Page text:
So, kids. Before you get married, ask yourself if you could stand being quarantined with your spouse for months.
This doesn’t mean that we don’t get irritated with each other from time to time. We ARE human! Some of us don’t know that dirty dishes go in the dishwasher not the sink and some of us don’t like to clean the hair out of the shower drain, but after 21 years of marriage we have developed the skills to handle those irritations.
Or the presence of mind to overlook them.
What We’ve Learned About Our Marriage While Quarantined #2: We have greater appreciation for the nuances of each other’s day.
We might not be able to walk a mile in each other’s shoes, but we are tripping over those shoes while quarantined and it has given us a greater appreciation for what goes on in each other’s day.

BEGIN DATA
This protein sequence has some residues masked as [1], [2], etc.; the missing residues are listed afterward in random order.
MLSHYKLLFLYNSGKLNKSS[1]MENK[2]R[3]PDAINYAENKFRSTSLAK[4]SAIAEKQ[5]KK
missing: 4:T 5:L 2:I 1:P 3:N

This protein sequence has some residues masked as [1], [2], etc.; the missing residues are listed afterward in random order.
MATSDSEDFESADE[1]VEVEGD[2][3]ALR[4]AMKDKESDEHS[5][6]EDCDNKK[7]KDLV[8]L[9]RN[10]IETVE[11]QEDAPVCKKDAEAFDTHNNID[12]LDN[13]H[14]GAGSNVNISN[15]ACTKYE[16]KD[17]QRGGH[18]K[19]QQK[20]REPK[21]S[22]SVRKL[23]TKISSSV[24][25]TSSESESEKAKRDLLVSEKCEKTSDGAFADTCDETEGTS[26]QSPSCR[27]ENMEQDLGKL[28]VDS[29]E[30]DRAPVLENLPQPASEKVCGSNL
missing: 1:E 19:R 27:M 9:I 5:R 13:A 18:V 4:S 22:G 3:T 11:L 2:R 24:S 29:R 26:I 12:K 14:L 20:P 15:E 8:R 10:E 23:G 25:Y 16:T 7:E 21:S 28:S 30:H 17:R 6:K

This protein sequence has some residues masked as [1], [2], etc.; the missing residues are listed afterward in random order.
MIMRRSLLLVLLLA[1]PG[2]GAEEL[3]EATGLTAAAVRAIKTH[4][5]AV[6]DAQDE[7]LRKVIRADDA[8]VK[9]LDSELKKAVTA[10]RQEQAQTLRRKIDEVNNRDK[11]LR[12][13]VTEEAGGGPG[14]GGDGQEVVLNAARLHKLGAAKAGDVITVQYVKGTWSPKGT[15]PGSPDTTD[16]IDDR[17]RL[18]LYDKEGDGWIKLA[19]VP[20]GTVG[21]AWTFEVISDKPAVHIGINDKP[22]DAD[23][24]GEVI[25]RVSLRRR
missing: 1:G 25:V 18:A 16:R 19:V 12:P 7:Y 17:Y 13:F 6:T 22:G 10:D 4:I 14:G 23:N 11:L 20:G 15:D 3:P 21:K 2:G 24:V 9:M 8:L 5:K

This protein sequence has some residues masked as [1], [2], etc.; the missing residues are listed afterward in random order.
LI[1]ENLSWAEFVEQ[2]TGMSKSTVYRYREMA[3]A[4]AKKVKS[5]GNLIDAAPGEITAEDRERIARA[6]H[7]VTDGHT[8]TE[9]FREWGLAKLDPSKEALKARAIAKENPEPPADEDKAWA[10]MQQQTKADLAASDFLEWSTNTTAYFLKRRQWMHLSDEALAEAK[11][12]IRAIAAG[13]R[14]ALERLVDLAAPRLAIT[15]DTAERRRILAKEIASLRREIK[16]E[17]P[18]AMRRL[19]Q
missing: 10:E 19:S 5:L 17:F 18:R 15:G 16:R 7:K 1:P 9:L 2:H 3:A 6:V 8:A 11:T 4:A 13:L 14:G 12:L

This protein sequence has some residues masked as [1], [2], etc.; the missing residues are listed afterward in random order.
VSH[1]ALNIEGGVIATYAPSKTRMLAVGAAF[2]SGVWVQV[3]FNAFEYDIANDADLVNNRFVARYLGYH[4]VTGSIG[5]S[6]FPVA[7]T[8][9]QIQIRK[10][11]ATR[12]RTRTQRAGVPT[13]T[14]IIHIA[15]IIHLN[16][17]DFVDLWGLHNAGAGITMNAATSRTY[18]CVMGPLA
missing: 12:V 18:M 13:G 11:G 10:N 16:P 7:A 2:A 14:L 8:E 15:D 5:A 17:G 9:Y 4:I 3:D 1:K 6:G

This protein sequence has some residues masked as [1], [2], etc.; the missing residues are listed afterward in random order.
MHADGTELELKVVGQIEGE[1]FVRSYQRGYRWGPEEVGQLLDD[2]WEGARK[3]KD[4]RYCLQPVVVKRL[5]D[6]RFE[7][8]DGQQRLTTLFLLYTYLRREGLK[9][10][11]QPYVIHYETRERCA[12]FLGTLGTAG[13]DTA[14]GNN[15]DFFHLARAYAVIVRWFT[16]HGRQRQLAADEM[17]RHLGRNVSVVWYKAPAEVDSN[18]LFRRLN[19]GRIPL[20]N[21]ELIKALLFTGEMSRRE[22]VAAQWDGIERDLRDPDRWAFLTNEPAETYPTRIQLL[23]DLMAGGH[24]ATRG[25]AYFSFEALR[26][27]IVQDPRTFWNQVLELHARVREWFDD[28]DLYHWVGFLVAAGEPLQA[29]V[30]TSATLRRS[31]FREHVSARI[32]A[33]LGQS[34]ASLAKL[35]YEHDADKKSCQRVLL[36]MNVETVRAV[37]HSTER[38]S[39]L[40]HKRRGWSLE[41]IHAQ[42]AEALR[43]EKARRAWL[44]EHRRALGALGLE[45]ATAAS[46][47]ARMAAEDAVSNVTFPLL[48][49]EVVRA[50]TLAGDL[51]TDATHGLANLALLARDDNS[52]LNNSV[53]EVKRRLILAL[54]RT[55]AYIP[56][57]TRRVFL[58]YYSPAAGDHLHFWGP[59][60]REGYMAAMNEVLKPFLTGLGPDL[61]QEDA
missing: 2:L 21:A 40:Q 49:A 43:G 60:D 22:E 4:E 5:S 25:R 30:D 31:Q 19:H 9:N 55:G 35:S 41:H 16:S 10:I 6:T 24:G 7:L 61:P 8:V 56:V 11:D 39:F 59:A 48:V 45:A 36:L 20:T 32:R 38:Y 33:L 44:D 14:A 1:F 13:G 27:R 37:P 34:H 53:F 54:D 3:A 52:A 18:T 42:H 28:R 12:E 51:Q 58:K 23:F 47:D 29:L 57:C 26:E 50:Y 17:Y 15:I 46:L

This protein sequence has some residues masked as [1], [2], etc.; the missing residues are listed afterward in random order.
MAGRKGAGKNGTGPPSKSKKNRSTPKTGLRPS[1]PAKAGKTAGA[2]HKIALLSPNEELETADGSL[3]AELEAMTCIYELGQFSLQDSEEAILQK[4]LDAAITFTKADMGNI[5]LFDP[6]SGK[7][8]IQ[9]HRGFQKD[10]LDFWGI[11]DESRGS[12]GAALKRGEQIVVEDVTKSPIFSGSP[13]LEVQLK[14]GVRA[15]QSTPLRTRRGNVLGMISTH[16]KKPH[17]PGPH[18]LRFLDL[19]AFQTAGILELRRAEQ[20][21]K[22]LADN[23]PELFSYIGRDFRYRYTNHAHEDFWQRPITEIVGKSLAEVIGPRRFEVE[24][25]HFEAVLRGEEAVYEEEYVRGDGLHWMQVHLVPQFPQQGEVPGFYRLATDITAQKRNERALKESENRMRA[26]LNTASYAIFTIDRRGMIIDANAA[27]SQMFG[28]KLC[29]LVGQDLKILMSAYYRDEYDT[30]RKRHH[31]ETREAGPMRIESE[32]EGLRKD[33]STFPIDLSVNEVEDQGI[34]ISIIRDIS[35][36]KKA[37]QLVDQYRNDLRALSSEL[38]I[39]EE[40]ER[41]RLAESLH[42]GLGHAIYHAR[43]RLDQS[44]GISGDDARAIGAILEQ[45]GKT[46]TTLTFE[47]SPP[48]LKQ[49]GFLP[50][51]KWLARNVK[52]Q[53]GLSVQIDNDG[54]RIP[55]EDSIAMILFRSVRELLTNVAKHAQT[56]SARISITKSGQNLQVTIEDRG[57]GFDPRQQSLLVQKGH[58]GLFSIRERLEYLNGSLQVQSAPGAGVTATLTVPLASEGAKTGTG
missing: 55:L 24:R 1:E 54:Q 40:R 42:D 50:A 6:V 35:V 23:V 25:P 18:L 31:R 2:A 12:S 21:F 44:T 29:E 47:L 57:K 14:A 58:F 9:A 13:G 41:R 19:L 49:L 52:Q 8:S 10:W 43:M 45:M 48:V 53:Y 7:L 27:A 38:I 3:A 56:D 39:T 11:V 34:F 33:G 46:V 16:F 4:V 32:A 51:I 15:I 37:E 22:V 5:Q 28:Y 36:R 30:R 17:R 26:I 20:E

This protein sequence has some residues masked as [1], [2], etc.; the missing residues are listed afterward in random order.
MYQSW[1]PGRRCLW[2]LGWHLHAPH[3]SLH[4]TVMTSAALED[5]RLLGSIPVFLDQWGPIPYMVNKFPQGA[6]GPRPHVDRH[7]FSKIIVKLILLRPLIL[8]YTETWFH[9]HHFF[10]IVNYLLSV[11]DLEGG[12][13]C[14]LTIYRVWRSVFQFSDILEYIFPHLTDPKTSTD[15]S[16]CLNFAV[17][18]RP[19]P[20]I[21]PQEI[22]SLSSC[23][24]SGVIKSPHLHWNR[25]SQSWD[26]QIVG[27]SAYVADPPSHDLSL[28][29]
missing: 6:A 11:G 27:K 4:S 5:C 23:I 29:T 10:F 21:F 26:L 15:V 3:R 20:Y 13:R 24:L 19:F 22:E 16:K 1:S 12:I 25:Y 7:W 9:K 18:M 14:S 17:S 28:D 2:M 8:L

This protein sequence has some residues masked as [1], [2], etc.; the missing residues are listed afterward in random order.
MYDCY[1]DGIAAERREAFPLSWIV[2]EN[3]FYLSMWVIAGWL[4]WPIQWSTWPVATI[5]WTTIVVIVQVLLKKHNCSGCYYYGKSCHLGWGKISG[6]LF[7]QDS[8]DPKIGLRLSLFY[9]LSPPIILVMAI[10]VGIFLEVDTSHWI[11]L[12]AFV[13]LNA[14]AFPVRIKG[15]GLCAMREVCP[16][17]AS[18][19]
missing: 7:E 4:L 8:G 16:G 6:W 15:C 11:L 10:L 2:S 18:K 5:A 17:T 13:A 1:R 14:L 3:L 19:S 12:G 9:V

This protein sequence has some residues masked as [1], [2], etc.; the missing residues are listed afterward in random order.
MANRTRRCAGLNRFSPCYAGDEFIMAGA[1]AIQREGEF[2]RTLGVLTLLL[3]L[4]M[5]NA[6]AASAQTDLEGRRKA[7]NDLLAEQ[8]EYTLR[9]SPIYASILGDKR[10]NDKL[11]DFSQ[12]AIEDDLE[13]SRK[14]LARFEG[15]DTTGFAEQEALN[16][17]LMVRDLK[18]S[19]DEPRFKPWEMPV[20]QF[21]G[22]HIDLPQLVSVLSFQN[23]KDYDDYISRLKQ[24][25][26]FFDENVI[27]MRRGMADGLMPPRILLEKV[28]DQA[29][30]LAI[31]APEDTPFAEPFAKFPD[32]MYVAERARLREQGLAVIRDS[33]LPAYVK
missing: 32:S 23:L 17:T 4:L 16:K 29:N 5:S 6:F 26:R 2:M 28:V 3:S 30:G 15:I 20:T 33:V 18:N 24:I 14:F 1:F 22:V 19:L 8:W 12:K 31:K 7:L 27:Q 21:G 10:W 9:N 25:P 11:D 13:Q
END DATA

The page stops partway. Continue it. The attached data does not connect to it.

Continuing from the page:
I could tell within the first week of quarantine that Handy Husband and I were in much better sync with our parenting.
This is the first time he’s been home to see everything that goes on with the school portion of our day. It didn’t take him long to understand that there were legitimate reasons why during normal times he might come home to any of the following scenarios:
a. The monkeys running the zoo and the zookeeper is too tired to care.
b. The zookeeper grounding all the monkeys because she has reached her limit.
c. The zookeeper and the monkeys living in peaceful harmony and the zookeeper wondering why they didn’t have more little monkeys. Clearly, she forgot about reasons A and B.
This isn’t to say that Handy Husband didn’t appreciate all the things that happened in a day prior to when he got home, but now he’s bore witness to why I have some of my grey hairs.
The funny thing about Handy Husband working from home is that I now know WAY more about his job than I’ve ever wanted to know. I would never disclose those things because we have a circle of trust, but it is eye opening.